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Archive for July, 2012


Laurence’s paper on the transport of FGF-2 in the pericellular matrix (or glycocalyx) of fibroblasts is now published in PLoS Biology. There is a nice summary too. The paper demonstrates two new and very important properties of matrices.
Firstly, that movement of effectors such as FGF-2 only needs cycles of binding and dissociation from heparan sulfate. This is all that is necessary for an effector to get from its source cell to its target cell. Since most soluble protein effectors are like FGF-2 and bind heparan sulfate in matrix, this will be a general phenomenon. Secondly, that the binding sites for FGF-2 are not randomly distributed, but instead are organised over very long distances (micro metres).
The gestation of this paper has been rather long. It started in 2001 in the course of a discussion between myself and three colleagues in the Department of Chemistry, David Schiffrin, Richard Nichols and Mathias Brust. It was a simple recipe: nanoparticles, add a protein, image and get an instant readout of stoichiometry, dynamics, etc., etc. The funding bodies and referees thought so too. So why 10 years? Did we fall asleep?
Not quite. Ligand shells for nanoparticles were not up to scratch, so we spent 75% of the first tranche of grant funding solving a problem that, according to the literature was already solved. It wasn’t until 2008 that we devised a really good ligand shell for gold nanoparticles, which would allow highly specific interactions with target molecules. We were planning to use scattering for imaging, but that was never going to work with small gold nanoparticles. Enter, stage left, Brahim Lounis in Bordeaux and his photothermal microscope with the ability to track single nanoparticles at video frame rates with 13 nm pointing accuracy. This collaboration led to the Liverpool Centre for Cell Imaging engaging in its first exercise of home build, led by Raphel Levy: we now have two photothermal microscopes dedicated to live cell imaging. Wouldn’t it be nice to get an ultrastructural picture? Ian Prior and his Biomedical Electron Microscopy Unit to the rescue, with membrane rips. How are we going to analyse this mountain of data and what does it mean? Rachel Bearon from Maths with some great Matlab scripts.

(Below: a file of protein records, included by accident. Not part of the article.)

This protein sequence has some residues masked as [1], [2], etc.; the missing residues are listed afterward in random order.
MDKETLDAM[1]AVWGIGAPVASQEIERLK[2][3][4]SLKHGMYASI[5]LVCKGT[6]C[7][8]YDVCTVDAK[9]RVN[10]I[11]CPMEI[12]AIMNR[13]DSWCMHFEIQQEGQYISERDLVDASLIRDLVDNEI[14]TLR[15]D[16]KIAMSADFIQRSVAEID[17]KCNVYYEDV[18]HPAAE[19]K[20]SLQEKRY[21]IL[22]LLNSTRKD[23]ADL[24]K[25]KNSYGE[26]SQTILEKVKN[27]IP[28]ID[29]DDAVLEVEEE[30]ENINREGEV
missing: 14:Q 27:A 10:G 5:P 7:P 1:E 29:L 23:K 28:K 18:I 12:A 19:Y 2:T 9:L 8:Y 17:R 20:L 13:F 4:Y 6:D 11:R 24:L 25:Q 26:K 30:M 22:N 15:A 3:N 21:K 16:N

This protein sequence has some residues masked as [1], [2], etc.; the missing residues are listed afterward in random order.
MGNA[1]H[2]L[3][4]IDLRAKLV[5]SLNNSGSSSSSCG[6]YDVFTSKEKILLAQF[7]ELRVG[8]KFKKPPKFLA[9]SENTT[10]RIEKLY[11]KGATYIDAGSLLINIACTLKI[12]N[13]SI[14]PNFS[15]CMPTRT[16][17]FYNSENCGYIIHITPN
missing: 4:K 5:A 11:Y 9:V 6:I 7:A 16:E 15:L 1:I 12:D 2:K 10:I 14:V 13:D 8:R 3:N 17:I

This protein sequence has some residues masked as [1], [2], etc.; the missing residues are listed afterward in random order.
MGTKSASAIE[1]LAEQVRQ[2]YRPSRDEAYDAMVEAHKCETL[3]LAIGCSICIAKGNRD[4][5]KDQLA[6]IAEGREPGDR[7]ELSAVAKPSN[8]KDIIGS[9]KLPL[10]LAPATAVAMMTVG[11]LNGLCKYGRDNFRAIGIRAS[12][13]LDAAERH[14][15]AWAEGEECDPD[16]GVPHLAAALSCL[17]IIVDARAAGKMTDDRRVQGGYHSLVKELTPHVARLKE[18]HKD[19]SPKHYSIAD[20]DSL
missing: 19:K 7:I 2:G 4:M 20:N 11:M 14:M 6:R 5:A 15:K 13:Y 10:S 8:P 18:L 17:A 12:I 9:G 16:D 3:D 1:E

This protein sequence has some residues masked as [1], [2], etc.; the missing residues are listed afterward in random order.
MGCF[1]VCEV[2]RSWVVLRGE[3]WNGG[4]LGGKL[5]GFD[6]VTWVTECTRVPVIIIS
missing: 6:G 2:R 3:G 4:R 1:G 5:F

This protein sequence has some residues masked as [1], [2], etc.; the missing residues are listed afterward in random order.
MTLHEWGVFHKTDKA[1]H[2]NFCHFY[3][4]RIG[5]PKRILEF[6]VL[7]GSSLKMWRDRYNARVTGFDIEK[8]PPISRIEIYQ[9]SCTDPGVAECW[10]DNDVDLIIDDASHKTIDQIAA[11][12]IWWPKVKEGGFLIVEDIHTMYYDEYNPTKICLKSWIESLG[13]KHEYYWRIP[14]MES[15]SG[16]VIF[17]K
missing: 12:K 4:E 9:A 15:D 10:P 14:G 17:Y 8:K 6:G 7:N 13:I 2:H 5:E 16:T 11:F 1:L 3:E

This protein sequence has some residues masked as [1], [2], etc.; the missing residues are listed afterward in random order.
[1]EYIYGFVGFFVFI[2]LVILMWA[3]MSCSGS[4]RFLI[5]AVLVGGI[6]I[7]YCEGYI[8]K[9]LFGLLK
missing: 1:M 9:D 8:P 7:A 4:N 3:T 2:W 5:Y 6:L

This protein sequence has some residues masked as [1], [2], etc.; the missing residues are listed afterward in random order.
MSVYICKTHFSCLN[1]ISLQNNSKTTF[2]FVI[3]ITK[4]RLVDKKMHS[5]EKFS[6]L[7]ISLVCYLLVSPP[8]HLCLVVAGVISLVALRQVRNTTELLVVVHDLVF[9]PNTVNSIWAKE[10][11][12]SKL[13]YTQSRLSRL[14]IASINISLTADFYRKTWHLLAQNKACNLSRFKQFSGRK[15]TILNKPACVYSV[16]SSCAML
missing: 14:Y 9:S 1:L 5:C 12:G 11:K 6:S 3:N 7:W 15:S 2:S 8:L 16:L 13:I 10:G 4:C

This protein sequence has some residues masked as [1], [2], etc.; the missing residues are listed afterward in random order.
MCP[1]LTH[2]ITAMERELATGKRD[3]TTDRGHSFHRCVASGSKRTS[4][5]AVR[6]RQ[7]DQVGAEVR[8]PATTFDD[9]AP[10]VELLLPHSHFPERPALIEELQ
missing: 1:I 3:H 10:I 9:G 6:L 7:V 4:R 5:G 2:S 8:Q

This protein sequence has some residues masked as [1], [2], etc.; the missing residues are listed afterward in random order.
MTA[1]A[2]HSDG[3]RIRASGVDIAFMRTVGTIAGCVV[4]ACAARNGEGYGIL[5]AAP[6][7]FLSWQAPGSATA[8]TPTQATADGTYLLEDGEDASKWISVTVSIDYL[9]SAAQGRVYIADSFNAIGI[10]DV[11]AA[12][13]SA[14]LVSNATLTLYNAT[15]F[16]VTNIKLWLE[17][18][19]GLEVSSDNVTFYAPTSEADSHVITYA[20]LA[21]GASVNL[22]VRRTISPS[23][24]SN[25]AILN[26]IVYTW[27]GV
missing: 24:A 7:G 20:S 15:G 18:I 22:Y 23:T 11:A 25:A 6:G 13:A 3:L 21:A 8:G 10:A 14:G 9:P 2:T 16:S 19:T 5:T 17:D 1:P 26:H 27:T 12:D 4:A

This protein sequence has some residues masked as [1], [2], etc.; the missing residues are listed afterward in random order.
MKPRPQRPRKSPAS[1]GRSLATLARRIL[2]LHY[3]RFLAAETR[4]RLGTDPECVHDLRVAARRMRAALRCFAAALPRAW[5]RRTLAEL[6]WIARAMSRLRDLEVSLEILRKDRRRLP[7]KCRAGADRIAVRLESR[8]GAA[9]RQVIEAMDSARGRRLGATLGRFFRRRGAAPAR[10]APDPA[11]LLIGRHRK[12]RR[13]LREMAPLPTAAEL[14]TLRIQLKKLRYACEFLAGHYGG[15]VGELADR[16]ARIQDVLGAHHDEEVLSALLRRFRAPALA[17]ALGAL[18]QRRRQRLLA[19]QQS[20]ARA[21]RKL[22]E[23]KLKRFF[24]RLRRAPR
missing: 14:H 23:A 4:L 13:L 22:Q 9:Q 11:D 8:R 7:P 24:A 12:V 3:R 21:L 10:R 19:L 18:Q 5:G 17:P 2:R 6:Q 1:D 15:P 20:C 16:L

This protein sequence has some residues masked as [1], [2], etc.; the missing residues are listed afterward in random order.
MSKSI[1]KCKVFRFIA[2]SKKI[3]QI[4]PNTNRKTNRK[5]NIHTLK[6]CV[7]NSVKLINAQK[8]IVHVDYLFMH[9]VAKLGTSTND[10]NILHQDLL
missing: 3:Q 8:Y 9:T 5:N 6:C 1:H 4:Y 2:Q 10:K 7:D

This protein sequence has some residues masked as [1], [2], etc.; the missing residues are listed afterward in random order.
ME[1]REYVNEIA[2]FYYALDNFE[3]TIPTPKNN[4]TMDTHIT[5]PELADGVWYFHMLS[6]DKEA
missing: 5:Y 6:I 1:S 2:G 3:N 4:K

Now onto the next one – we are much, much faster and only a year away!

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Dr. Kees Jalink, Netherlands Cancer Institute (NKI-AVL), Amsterdam, NL will be giving a seminar entitled

“Zooming in on signal transduction by FRET – How to optimize a FRET sensor… and how to use it” on

Tuesday 10th July at 5pm

Lecture Theatre 1, Sherrington Building, with a post lecture reception at 6.15pm in the foyer outside the lecture theatre.

This is particularly relevant to those interested in signaling and measuring how the interactions of molecules impacts on signallling.  More details on Dr. Kees Jalink’s website.

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